In 1884, a French chemist, the Comte de Chardonnay, introduced a cellulose-based fabric that became known as "Chardonnay silk." It was an attractive cloth, but like celluloid it was very flammable, a property completely unacceptable in clothing. After some ghastly accidents, Chardonnay silk was taken off the market.

In 1894, three British inventors, Charles Cross, Edward Bevan, and Clayton Beadle, patented a new "artificial silk" or "art silk" that was much safer. The three men sold the rights for the new fabric to the French Courtald company, a major manufacturer of silk, which put it into production in 1905, using cellulose from wood pulp as the "feedstock" material.
Art silk became well known under the trade name "rayon," and was produced in great quantities through the 1930s. Today it is blended with other natural and artificial fibers. It is cheap and feels smooth on the skin although though it is weak when wet and creases easily (notice rayon is dry clean only).

So, the next time you pick up that "mirror, mirror" keep in mind it was created in the 19th century...and, amazingly, it still works in the 21st century...just don't light a match around it!!!


gail said...

Hi Susan,,, I love the celluloid dresser sets. Boy I remember them from the 60's. I have always liked them. What a fun post.
Say "hey" to the squirrels...LOL
Have a great week..gail

Silena said...

Hi Susan,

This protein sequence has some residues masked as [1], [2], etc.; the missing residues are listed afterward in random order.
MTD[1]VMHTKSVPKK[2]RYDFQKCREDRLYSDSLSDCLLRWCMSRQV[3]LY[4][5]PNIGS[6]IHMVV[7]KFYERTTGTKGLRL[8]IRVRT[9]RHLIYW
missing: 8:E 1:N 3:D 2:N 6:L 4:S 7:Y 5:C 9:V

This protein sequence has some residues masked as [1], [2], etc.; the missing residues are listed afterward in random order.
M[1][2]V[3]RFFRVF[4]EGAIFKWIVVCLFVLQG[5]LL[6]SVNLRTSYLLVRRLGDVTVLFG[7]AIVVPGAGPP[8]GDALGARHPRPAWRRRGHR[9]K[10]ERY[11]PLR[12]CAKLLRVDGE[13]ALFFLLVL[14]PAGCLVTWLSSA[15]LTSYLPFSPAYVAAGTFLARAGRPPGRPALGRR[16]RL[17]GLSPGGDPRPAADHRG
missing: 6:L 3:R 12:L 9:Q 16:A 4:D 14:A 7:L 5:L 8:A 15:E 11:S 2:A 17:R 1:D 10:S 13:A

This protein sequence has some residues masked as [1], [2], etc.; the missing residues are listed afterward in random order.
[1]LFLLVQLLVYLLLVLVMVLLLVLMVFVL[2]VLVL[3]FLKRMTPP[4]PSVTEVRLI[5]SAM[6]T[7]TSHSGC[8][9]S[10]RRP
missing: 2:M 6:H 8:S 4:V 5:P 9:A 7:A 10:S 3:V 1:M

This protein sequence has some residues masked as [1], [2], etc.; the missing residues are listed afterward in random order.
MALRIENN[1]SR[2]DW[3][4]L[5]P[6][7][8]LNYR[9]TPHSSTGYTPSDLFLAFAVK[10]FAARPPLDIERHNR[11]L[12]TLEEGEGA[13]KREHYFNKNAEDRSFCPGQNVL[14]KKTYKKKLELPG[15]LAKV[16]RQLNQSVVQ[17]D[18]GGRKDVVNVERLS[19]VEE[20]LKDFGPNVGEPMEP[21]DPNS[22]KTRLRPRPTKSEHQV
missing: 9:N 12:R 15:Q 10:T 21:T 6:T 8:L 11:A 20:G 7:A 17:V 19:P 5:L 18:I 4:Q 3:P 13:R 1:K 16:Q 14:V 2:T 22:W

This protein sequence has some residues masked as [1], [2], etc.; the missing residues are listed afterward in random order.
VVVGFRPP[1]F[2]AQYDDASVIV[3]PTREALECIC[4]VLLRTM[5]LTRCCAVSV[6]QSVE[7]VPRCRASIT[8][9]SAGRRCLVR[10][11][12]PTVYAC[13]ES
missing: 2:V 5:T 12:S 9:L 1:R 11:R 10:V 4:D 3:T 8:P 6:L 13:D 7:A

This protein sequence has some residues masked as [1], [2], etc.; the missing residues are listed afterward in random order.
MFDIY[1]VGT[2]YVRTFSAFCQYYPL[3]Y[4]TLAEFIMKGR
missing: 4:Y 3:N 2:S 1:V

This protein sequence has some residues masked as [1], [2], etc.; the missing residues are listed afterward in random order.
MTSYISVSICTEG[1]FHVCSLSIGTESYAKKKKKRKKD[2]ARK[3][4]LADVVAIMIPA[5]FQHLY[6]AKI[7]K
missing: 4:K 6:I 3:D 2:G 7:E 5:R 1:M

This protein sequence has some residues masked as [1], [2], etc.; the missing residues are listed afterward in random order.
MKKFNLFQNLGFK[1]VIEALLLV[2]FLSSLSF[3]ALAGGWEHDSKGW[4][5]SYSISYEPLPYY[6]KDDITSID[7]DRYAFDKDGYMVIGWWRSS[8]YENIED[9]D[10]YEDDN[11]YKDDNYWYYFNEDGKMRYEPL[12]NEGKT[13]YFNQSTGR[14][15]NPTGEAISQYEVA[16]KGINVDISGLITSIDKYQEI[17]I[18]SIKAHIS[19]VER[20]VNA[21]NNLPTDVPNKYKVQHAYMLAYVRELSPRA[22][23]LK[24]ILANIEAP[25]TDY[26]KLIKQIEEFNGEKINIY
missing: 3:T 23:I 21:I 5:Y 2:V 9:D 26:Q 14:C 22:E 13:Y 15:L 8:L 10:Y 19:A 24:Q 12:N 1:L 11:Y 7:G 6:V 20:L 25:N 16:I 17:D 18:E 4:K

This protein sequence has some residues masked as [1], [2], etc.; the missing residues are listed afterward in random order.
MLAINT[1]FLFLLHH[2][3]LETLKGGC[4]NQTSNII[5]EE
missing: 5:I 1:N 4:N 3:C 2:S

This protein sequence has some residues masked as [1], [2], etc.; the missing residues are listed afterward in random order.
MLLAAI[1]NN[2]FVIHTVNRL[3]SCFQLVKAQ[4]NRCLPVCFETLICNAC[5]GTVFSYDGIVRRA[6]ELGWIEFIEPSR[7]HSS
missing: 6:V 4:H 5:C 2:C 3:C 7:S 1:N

Indeed, the history of plastics is very, very interesting. You tell its story in such a delightful and lighthearted manner.........very enjoyable!! Thank you!! And have a great week!!

Eileen & Karen said...

You are always a wealth of information! That was really interesting!
Forget Me Not Dreams

Deb said...

Susan....What an interesting post! I sure didn't realize rayon was a biproduct of the search for something to replace ivory. :)


Patricia said...

Those dresser sets are so pretty. Love the green. That was another great history lesson. I so look forward to your post every week.


Miniature Patisserie Chef said...

Hi Susan,

Wow, how do you come up with so much information and knowledge each must have did a lot of research :) Thanks for the great post on plastics! Have a good week!

Pei Li

Anonymous said...


Loved the post and must say the moment I read about the ping pong balls I wanted to try it.


Cottage Flair said...

This was truly a lesson today. I had no idea about all of that. Great pics as well.

Carolee Crafts said...

Your blog is always so informative and a pleasure to read, thank you for sharing.